HubNet is a consortium of researchers from various UK universities tasked with coordinating research in energy networks in the UK. HubNet was funded by the Energy Programme of Research Councils UK under grant number EP/I013636/1 (2011-2016) and now EP/N030028/1 (2016-2018).
This Hub provides research leadership in the field through the publication of in-depth position papers written by leaders in the field and the organisation of workshops and other mechanisms for the exchange of ideas between researchers, industry and the public sector.
HubNet supports research across a range of topics to spur the development of innovative solutions for low-carbon and secure energy networks. We have identified the following broad areas as crucial to that objective:
The HubNet Association is a free-to-join grouping of researchers and research users. Join via the "HubNet Registration" tab to get access to working document versions of positions papers, an archive of workshop and symposium presentations and to receive notification of future events.
The HubNet Colloquium is organising a series of workshops that aim to bring together industry and academic practitioners to discuss current challenges related to specific themes each time.
The latest workshops to be held were:
The HubNet Colloquium is also supporting the following workshop:
The 10th UHVnet colloquium will be hosted by Glasgow Caledonian University on the 18th and 19th of January 2017. Papers are particularly invited from Postgraduate Students, Early Career Researchers and Field Engineers for whom the Colloquium provides an ideal platform to present their work to others within the UK's High Voltage (HV) Engineering Community. The organisers welcome the submission of abstracts that cover the usual broad spectrum of research topics, while the tutorials and keynote lectures will address topical and emerging challenges facing the future power networks and how this might motivate the research agenda, with a particular emphasis on the key technologies of the future and HV related tests and monitoring.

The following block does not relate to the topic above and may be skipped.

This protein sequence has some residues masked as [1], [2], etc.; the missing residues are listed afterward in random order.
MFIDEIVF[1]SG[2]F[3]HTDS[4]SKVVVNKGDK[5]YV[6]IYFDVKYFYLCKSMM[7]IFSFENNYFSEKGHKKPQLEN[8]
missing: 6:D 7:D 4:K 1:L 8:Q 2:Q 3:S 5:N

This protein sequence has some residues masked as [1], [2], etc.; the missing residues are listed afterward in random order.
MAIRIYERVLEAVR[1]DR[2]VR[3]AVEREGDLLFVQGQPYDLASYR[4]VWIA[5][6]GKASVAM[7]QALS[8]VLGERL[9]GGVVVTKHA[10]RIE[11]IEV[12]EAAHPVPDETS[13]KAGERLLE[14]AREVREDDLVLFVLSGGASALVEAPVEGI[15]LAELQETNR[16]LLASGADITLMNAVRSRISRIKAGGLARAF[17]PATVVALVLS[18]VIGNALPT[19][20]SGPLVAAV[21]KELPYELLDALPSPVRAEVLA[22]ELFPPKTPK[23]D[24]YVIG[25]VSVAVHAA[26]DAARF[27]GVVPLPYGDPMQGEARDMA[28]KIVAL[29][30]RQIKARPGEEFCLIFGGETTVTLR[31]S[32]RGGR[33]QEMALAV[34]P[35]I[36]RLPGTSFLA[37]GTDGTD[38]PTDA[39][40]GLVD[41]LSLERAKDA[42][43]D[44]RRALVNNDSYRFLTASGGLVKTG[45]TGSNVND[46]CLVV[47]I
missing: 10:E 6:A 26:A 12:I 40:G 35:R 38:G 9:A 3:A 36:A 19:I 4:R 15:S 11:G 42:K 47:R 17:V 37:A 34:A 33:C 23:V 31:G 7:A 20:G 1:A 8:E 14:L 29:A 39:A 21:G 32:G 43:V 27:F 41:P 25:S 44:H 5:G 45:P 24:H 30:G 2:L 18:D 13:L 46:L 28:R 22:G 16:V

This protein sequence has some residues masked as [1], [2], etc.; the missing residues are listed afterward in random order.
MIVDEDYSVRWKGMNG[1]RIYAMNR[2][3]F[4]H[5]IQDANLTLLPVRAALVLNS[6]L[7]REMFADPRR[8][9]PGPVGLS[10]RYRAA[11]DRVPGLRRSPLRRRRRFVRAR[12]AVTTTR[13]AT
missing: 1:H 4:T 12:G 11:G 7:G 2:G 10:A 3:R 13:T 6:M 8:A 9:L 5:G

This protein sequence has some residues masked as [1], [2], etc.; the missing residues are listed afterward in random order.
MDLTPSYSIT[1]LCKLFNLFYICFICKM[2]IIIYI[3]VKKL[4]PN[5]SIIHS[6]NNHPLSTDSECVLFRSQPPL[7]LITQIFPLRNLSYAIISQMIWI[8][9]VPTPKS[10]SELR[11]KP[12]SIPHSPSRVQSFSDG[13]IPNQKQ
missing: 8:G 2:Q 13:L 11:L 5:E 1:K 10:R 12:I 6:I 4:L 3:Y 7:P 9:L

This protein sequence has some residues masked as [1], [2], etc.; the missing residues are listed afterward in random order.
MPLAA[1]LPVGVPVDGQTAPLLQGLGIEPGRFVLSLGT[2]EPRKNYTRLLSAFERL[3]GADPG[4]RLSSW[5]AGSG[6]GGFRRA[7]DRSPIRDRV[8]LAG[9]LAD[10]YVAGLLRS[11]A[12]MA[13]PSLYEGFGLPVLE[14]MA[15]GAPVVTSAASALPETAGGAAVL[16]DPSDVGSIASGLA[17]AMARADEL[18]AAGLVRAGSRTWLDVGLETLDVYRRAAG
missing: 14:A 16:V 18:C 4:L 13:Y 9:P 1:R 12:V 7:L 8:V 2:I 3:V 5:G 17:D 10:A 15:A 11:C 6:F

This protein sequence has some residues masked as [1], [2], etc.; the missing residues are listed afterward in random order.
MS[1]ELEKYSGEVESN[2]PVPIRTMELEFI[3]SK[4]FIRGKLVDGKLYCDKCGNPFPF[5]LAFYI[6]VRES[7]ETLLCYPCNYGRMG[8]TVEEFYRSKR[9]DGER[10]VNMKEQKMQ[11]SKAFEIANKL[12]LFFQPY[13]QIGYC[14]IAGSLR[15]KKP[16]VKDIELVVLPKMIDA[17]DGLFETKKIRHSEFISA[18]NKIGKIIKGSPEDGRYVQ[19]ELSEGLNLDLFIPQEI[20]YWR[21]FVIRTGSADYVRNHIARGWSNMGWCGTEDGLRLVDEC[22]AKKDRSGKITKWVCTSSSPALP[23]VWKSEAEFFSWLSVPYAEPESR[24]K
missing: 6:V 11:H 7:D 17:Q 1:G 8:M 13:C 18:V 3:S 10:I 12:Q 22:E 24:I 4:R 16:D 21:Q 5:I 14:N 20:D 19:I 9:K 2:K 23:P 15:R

For more information please click here.
There have recently been stories in the media about the risk of electricity capacity shortfalls, including references to a report published by the British Infrastructure Group, and to GB customers in the future receiving very different levels of access to energy according to ability to pay. Are the concerns in these stories justified? See here for a commentary from HubNet participant Chris Dent, DEI Associate Fellow and Reader in Industrial Mathematics at the University of Edinburgh on certain aspects of this. Chris questions whether the alarmist tone of these articles is justified.